3. JB says:

    We’re not made of money here. Is the reason that you don’t like the watch because it’s Kenneth Cole (and therefore necessarily inferior), or because you think the design looks shitty? If a watch looks good, it looks good, and dissing it just because of the brand is as bad as buying something because it’s a certain brand.

    For the record, I haven’t worn a watch in a decade. We all know that they are strictly ornamental now that we have our cell phones in our pockets. I agree that they look snazzy peeking out from under a cuff, but I have trouble squaring that with my form<function aesthetic.

  4. PCIV says:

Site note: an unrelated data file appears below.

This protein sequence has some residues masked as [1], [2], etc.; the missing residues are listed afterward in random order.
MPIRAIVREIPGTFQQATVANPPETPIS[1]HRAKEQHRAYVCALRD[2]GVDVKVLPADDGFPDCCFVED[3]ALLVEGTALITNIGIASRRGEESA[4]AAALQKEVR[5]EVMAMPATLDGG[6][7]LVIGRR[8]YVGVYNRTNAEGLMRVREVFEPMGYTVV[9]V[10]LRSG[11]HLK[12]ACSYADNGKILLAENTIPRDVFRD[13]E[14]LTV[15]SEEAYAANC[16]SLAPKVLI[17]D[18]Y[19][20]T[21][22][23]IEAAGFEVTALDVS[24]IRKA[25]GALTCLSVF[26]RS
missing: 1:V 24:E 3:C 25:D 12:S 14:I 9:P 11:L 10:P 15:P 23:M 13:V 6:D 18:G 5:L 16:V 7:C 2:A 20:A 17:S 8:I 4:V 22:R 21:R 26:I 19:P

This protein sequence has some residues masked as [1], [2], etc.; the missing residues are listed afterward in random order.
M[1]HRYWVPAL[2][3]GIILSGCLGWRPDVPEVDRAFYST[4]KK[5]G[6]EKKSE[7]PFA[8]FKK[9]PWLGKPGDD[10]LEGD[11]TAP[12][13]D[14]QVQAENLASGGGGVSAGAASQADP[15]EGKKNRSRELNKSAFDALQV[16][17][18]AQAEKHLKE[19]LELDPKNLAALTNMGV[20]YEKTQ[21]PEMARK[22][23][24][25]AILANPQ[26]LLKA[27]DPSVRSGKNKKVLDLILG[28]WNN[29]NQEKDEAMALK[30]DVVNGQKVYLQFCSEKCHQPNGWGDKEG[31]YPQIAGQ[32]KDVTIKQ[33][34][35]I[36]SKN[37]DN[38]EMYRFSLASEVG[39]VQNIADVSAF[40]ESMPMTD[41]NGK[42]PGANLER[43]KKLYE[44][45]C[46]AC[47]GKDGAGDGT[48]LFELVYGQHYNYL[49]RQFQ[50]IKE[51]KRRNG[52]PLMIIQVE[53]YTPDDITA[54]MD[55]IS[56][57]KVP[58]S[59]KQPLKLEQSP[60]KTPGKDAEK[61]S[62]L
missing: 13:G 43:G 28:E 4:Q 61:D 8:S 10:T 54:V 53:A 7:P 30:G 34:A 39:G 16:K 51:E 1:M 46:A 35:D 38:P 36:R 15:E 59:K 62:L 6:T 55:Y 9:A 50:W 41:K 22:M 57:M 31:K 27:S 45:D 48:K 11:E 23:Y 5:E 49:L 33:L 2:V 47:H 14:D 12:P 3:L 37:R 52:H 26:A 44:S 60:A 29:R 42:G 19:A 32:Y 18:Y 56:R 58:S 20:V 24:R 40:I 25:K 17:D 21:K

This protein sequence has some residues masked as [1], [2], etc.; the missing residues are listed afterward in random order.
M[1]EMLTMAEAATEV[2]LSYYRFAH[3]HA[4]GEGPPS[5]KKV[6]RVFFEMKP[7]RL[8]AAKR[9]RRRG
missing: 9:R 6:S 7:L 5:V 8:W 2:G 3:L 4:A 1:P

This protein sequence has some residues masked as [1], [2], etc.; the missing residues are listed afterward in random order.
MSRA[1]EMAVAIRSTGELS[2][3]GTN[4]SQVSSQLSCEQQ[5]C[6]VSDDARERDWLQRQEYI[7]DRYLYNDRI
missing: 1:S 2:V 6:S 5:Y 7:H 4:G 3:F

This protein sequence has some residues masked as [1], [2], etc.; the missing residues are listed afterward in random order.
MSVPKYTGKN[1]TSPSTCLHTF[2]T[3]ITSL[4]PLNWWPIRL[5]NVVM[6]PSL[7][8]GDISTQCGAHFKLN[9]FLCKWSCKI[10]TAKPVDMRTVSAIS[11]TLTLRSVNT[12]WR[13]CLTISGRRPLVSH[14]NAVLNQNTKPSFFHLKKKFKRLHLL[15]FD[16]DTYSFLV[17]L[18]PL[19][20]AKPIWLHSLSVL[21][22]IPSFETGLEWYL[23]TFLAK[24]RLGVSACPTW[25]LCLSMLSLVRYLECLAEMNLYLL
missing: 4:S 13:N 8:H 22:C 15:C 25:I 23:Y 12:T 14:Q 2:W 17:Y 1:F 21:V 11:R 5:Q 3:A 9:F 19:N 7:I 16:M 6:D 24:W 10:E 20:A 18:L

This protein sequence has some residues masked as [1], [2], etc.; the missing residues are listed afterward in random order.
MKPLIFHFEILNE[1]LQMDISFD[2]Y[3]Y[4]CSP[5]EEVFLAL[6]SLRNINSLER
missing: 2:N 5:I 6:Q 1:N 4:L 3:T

After reading your post i had to think about it for a minute. You’re right, I am dissing the brand. But, i’m dissing the brand for substantive reasons. They make crappy watches. Everyone’s style is unique and one often draws from a myriad of influences when determining their own. But, Kenneth Cole does not make timepieces that one can invest in…you’re lucky if they last one season. Take the above stainless-steel model for instance, I guarantee the arms securing the metal band will give way in less than a year. It’s not just aficionados who know this. You’d be surprised how many executives, movers and shakers, and king makers can discern between a good watch and a cheap watch. I’m putting this out there because I know this blog appeals to young upwardly mobile professional types. If you are out and about or you’re at a networking function and you run into someone who could potentially impact your career, a proper timepiece sends the right message. In short it says this man pays attention to detail. You may rely on your cellphone as your clock, but I’d be a little put off by the fact that you wore no watch if we ran into each other at a networking function. It’s like wearing no belt or suspenders.